And it means that God not only foresaw, but also somehow figured it was worth it to ALLOW, whatever tragedy you and billions of other people have suffered. But that makes God the ultimate source of all evil and suffering. Sure, the Devil is totally wicked, but only with God’s “permission.” That would make Satan little more than an accomplice in God’s over-arching plan.
Given the definition of “allow” being “I could stop it but choose not to,” that lie is just short of pure Calvinism, which grotesquely states that the Creator planned the death of your loved one, the Holocaust, etc., as well as who would believe and who wouldn’t. No wonder Charles Darwin and millions of others have turned away from Him due to being unable to square the concept of a supposedly loving God with the horrors besetting the entire planet every second of every day for nearly 6000 years.
If you have not watched Segment 14 of One Day With The Creator, our foundational video presentation in which we exposit this truth from Scripture, PLEASE DO. It is titled “God’s Foreknowledge and Man’s Free Will,” a liberating topic that my colleagues and I discussed for quite a few years before we felt we could sufficiently lay it out from God’s Word. Most folks report that they had to go through it numerous times to really understand it and be able to articulate it. And they are so glad they did!
At first blush the idea of God NOT having “absolute foreknowledge” might sound like it would diminish Him, but exactly the opposite is the case. This vital truth makes Him look BIGGER, not smaller. As Greg Boyd says in his book, God of the Possible, “It takes a greater God to steer a world populated with free agents than it does to steer a world of preprogrammed automatons.” Here’s my review of it.
The other book that massively contributed to our understanding of this liberating topic is The God Who Risks, by John Sanders. The thesis of Sanders’ book is that once upon a time, when God was all by Himself, He sovereignly decided to establish a world of free will creatures with whom He would linearly (in real time) relate in a give-and-take dialogue. Since the fall of man, God has invited each human being to participate with Him in the overall plan of redemption. The title of Sanders’ book indicates the “risk model” of God that he propounds, that is, a God who does not control everything that happens and who risks being unloved, and even hated, by the creatures He has designed to love Him. Here’s my review.
Notice the thread about FREE WILL. That said, you don’t have to. Come on, that’s funny! If God foresaw 80 trillion years ago the socks you are currently wearing, did you really have a choice about which pair to put on this morning? No, they had to be the ones God saw way back when. But I maintain that the reason it felt like you had a choice when perusing the contents of your drawer is because you did!
It is critical to understand that the issue is not about God’s lack of ability to know something, for He absolutely knows everything knowable about both the past and the present. Rather, it’s about the fact that the free will choices of human beings do not exist to be known until we decide to make them. What are you having for lunch this coming July 7? You don’t know, and neither does God. But He will as soon as the thought enters your mind.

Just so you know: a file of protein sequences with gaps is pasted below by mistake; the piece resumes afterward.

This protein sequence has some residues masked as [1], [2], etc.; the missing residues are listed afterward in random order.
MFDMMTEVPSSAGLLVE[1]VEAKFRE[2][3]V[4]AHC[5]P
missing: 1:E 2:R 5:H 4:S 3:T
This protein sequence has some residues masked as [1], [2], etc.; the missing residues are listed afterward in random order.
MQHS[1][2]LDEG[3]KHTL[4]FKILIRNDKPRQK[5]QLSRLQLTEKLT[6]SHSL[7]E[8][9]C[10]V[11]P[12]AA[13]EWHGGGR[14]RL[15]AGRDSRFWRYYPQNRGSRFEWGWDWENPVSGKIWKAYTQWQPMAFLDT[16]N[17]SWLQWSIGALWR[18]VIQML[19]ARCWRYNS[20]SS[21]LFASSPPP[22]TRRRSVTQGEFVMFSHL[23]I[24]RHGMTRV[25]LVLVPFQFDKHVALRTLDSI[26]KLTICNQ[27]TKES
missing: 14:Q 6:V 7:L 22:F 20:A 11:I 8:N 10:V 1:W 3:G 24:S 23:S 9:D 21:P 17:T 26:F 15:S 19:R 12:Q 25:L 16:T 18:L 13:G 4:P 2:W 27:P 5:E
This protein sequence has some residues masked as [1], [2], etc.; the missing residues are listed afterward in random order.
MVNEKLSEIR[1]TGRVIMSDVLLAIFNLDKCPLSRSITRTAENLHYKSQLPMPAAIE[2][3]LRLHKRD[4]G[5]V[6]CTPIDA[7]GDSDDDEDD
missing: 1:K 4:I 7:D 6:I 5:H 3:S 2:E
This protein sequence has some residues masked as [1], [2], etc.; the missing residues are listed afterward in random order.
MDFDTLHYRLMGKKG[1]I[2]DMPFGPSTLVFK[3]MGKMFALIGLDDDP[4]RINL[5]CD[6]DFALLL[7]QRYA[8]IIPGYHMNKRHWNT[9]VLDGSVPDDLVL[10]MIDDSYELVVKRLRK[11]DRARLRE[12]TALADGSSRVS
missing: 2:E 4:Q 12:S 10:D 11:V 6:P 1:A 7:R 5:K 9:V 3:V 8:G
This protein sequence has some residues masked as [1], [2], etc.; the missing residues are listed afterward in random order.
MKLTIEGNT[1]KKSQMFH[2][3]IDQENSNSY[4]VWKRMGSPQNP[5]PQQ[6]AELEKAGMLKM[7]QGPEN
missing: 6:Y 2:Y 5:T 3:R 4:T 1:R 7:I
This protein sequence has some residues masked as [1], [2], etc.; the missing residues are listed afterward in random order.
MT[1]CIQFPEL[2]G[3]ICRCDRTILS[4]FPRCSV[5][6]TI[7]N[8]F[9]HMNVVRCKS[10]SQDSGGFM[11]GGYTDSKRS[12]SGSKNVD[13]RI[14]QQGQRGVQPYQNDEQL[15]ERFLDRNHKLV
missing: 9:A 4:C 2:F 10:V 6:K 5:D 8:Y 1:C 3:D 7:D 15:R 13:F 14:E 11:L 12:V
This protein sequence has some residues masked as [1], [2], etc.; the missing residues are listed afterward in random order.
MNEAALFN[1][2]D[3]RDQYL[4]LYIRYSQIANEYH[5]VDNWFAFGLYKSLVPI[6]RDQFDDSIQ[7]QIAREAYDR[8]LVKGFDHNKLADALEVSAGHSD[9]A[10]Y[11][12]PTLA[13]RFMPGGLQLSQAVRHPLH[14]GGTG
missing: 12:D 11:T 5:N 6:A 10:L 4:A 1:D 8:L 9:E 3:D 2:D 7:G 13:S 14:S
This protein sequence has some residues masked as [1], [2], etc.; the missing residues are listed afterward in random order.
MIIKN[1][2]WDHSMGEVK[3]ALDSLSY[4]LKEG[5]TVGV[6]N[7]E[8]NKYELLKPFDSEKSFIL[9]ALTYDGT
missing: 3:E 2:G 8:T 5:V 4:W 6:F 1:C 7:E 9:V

As Sanders states, God invites us to join Him in fulfilling His plan of redeeming everyone He can. He needs human cooperation in order to bring to pass many aspects of His will. That’s why the Word speaks of us as his “fellow laborers,” as Adam and Eve were in the Garden—briefly. Think about how exciting that makes walking with our Father and our Lord Jesus. Today, being “in the moment” is not only a popular phrase, it is also most relevant in regard to our relationship with God and His Son, who are ALWAYS in the moment—flanking us on the unfolding path of our lives.
In short, the Word does not say that God does not have foreknowledge. He does. You’ll see that we simply reject the pagan Greek concept of ABSOLUTE foreknowledge, as defined above. In Segment 14 of ODWTC we show that God has the same kind of foreknowledge that the parent of a six-year-old has. In one of Franco Bottley’s many grabbing graphics, we show a plate of broccoli and a plate of brownies. Question: which of these will your child choose? How do you know that ahead of time? Only because you’ve had six years of what is actually very limited knowledge about the kid. He has not always been in sight, nor do you have any idea of many of the thoughts he’s thinking, but you know enough about his penchant for chocolate to accurately predict his choice.
OK, what about GOD Almighty? (I just corrected what may have been a God-breathed typo in that last sentence—God Alnighty—which is true, given that He neither slumbers nor sleeps). He has perfect knowledge of the past and perfect knowledge of the present, including the thoughts of every human and every demon. And He has perfect knowledge of His own will and purposes.
Armed with such mind-boggling-to-us information, the Word shows that He makes two kinds of prophecies/promises/predictions: Unconditional (e.g., the Abrahamic Covenant: “I’m doing this no matter what you do”) and Conditional (the Mosaic Covenant: “I’m doing this if you do that”). If God makes an unconditional prophecy, He knows He can pull it off without usurping anyone’s free will. How? I have no idea, that’s why HE IS GOD, and I’m not. Well, there are also a lot of other reasons why I’m not.
The above paragraphs are only a sample of what is set forth in Segment 14. Honestly, at the moment I finished teaching it, I very nearly burst into tears at the privilege of knowing and presenting such emancipating truth. Please see if you agree.
I, like other believers, have fallen so short of who God says we are and what we can do with Him that we may think we are so far off His track that we will never really get back on it. Not so, as His Word clearly shows that He is the God of redemption and limitless second chances. All He needs is for us to choose to change, and He is right there, no matter what we have done, to help us do the next right thing. That’s our GREAT BIG WONDERFUL GOD.